Time is Ticking for the Ray Rice Suspension
According to sources, Ray Rice will file an appeal today to the indefinite suspension NFL commissioner Roger Goodell gave him in response to the publicized domestic violence elevator video footage. The NFLPA received the NFL's letter stating the basis for the suspension at the end , and since the NFLPA has three business days after receipt to file the appeal paperwork, we will know for certain whether Rice will take action by 11:59PM Tuesday. As I mentioned last week, the NFL's letter is the first step in the process, and the next step would be actually filing the appeal in response.
For those who are unaware of the appeals process in professional football and want to follow along with the case as it develops, I will give a brief rundown of the NFLPA's role and the structure of the relevant formal processes. The NFLPA's role as the NFL's professional football players' union dates back to its establishment in 1956. As a union, it does "whatever necessary to assure that the rights of players are protected - including ceasing to be a union, if necessary" and expresses its role in the NFL Players Association Constitution. The NFLPA collectively bargains with the NFL to establish the terms and conditions of the players' employment, such as wages and hours, for the collective bargaining agreement (CBA) to protect their rights as employees under labor law, negotiates insurance and retirement benefits, and defends its members' images as well as the profession of football whether it be on or off the field.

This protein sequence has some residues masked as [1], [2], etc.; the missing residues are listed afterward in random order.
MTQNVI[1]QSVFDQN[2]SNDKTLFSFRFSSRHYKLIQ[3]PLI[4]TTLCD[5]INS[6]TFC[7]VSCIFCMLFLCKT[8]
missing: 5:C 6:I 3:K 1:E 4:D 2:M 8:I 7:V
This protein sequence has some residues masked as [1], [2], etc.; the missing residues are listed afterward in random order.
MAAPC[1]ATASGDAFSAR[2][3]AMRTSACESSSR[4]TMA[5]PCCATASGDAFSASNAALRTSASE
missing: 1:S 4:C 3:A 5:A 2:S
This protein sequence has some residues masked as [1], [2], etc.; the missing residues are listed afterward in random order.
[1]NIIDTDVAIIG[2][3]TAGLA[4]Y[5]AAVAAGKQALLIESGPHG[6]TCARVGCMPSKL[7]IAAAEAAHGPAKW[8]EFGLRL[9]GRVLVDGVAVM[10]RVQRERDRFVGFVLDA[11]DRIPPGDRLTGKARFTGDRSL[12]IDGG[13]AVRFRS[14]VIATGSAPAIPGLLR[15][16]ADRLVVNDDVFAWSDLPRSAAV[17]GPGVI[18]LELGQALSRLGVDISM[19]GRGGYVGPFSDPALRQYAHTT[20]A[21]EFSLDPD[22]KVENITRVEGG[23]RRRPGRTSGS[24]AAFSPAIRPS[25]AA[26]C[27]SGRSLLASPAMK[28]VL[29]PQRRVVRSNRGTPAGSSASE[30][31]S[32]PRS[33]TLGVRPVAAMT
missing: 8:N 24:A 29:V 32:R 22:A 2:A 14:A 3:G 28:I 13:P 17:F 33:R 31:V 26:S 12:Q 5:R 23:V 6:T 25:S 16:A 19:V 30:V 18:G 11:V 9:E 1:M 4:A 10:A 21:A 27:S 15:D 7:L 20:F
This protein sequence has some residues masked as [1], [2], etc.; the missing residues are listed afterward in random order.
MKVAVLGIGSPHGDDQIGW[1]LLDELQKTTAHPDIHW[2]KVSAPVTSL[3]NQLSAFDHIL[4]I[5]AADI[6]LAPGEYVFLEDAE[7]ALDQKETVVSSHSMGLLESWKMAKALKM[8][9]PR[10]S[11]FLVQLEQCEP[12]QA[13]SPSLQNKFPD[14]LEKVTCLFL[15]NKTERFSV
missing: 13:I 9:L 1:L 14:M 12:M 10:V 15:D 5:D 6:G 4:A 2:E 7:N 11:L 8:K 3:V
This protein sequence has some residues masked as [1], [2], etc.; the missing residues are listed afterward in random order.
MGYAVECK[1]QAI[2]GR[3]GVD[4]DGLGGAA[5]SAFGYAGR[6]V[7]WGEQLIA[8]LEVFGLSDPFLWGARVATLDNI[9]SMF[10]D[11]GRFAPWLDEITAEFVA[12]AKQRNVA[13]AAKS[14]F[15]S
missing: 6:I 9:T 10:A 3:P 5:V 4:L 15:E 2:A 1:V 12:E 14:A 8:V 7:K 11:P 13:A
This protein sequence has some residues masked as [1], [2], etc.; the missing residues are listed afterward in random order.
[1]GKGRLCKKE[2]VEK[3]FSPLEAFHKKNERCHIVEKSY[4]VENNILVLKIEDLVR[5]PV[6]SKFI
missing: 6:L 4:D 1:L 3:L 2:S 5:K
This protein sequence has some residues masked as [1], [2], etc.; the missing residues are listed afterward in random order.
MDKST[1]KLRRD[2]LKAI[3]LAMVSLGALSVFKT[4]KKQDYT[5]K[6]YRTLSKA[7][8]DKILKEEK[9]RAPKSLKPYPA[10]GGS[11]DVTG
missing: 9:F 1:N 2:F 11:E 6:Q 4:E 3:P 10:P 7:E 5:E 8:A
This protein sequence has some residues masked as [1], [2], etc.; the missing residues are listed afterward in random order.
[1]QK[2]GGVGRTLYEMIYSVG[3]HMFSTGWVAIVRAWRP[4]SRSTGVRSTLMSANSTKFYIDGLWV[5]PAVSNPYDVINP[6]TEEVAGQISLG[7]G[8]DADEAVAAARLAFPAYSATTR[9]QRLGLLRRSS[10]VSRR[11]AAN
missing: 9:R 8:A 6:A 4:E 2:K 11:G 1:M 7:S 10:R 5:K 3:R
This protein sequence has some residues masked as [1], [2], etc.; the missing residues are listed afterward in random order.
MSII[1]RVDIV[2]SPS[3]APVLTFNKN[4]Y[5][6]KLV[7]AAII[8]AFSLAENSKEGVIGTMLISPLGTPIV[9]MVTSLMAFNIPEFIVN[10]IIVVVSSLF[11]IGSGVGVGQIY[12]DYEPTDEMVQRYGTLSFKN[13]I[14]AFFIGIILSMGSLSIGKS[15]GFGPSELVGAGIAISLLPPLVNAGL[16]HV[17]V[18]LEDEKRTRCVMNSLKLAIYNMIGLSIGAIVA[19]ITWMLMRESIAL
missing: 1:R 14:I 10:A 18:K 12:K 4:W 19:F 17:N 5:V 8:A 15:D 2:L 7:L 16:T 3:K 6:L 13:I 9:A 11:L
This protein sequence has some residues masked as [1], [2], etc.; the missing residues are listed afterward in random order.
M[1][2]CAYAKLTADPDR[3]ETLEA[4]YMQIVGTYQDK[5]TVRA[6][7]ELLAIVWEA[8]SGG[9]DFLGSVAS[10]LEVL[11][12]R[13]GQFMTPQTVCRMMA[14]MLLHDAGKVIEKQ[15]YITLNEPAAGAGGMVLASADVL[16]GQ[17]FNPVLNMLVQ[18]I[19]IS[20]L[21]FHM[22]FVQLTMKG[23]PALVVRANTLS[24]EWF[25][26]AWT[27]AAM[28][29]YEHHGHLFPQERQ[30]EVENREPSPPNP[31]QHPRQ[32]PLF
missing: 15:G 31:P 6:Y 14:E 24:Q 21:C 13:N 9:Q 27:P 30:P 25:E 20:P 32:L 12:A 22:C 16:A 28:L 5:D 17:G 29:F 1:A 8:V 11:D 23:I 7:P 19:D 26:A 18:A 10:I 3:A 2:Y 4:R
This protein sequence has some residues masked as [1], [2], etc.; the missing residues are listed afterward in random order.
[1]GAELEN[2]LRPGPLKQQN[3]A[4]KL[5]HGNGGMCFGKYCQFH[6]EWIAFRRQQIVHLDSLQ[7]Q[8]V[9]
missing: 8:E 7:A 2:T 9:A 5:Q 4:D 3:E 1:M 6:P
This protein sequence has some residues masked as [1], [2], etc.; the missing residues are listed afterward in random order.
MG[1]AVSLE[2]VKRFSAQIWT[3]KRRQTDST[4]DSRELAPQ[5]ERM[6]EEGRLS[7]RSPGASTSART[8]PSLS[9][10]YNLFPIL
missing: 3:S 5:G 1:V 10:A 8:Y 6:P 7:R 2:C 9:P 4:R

Through the CBA, NFL players agree to adhere to the NFL Bylaws and policies. For Ray Rice's case, the NFL Personal Conduct Policy is the pertinent policy. There, everyone associated with the NFL agrees to refrain from "conduct detrimental to the integrity of and public confidence in the National Football League." This includes players and coaches as well as NFL executives and the commissioner. Those subject to this policy are held to a standard higher than conduct that is merely lawful, and failure to do so is subject to discipline. Under the policy, anyone disciplined has a right to appeal and the right to a "prompt hearing" under Article 46 of the CBA and under the NFL Constitution and Bylaws. The hearing is conducted by either the commissioner or another designated party. Here, because there are allegations against Goodell and an investigation into his own conduct since he is also held to the "conduct detrimental" standard, a neutral arbitrator would likely be selected. This may raise questions about what "neutral" means, but generally it is someone agreed upon by both parties. Here, the NFLPA would permissibly represent Rice in the appeal because he is a member of the union. The appeal would take some time, and if Rice were to fail, he could seek reinstatement next year. A player suspended indefinitely may seek reinstatement as soon as one month before the one-year mark from the suspension.